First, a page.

Sometimes cool is not so cool, especially when it feels like you're at a rendering orgy for its own sake. As far as other entries to the special effects arena this year, this was one of the big ones and it was heartening to hear how the guys (perhaps a few women but they didn't get to speak) threw themselves into upping the ante with visual effects and managed to inject a sense of humour into their presentation of it. The "not allowed to tape" 2hr presentation focused on the building of a virtual New York from photographs, painstakeningly stitched together. You've really got to wonder what kind of detail they put into films these days for the benefit of the cast and crew. Not unlike, easter eggs in software, the artists showed considerable pride in showing how that window Spiderman zooms past for, ooh maybe half a second, looks into someone's living room with a Kenny Rodgers style framed photograph of the director. Oh, and they had to reverse every street sign and marking on the left side of the street because, after all, they filmed this in a one-way street in L.A. not Manhattan. The final sequence was shot post-Sept 11 with hired N.Y. cabs in downtown LA. The shot of Spiderman swinging low between two cars and then back up into the sky was achieved using a camera flying down a cable slung between two cabs.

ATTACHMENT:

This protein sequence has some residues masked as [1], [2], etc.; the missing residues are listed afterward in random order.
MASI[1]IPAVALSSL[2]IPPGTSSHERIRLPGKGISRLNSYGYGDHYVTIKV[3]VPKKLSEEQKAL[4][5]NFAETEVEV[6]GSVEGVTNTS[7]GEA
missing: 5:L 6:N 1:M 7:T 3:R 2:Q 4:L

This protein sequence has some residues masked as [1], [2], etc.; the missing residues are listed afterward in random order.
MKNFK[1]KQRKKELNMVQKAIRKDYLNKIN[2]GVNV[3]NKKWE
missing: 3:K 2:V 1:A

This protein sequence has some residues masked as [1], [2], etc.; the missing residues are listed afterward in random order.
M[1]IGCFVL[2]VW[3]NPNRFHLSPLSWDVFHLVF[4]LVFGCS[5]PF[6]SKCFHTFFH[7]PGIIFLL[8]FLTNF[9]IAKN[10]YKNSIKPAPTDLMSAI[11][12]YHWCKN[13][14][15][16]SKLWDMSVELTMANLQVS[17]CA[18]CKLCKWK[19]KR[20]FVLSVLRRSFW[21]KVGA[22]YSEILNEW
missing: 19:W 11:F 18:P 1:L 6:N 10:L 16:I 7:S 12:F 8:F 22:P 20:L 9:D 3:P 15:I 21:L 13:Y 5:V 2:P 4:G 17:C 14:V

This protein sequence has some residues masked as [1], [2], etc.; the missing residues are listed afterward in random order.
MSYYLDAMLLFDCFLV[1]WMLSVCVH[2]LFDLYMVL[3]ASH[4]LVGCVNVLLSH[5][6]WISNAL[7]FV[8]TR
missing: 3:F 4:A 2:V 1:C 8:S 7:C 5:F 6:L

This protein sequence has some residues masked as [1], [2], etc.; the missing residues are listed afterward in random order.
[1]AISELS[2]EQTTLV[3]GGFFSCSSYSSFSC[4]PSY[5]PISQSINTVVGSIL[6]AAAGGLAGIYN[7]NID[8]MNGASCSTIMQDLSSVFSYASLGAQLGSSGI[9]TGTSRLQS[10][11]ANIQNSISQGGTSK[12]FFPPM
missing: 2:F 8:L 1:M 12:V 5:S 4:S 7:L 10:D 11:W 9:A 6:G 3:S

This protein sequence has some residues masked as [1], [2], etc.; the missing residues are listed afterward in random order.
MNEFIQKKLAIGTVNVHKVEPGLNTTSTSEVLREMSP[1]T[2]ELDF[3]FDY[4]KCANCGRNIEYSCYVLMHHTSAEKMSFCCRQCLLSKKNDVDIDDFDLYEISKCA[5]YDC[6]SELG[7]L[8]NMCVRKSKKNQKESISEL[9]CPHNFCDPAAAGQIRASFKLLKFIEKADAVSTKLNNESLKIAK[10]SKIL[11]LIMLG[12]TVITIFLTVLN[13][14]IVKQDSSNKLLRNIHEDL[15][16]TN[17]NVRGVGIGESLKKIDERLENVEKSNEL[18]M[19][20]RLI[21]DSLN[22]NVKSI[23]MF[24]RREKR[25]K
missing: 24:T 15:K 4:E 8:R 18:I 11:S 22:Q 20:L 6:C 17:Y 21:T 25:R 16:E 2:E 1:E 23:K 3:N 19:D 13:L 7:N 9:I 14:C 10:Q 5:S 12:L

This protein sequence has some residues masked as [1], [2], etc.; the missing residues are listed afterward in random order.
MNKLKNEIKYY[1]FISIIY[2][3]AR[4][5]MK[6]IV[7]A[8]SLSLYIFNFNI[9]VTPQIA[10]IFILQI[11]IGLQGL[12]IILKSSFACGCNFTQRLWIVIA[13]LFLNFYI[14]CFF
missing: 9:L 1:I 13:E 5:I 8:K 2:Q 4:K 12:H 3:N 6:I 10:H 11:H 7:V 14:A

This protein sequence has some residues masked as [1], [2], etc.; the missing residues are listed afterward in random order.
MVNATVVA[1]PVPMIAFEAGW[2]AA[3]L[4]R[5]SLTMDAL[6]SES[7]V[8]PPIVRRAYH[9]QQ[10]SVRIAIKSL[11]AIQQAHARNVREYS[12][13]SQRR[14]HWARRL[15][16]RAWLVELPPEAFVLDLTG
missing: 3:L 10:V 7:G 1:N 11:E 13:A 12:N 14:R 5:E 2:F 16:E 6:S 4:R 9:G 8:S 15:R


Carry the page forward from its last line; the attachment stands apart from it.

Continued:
Interesting stuff also with the thought processes going into creating the first spider-sense sequence in the school corridor. They used young mime artists in the scene to hold poses, as in a freeze frame, while the camera tracked around the space, overlaid with CG elements.


Will Wright was the speaker I kept hearing at the conference. He expressed little enthusiasm for non-linear storytelling, describing a linear story as 'a ride on rails'. Will produced an incredible wealth of statistics about The Sims usage showing the success of a meta-game, where players expand out to other avenues uncontrolled by the game designer. He positioned film and game at opposite axis. He spoke of an appeal stretching from empathy (to a film) to agency (in a game) without seeking to muddy the waters.

He used The Truman Show as an analogy of how games can provide freedom of movement and a story, in hindsight.

He offered a blueprint for dynamic story representation:

He divided presentation management into
1) Parsing
2) Presentation
3) Influence
4) Replay


Why take my word for it? Also see, the movie zone, and SIGGRAPH itself (including a mention of my little flic - HfC).

Posted by .M. at August 3, 2002 10:54 AM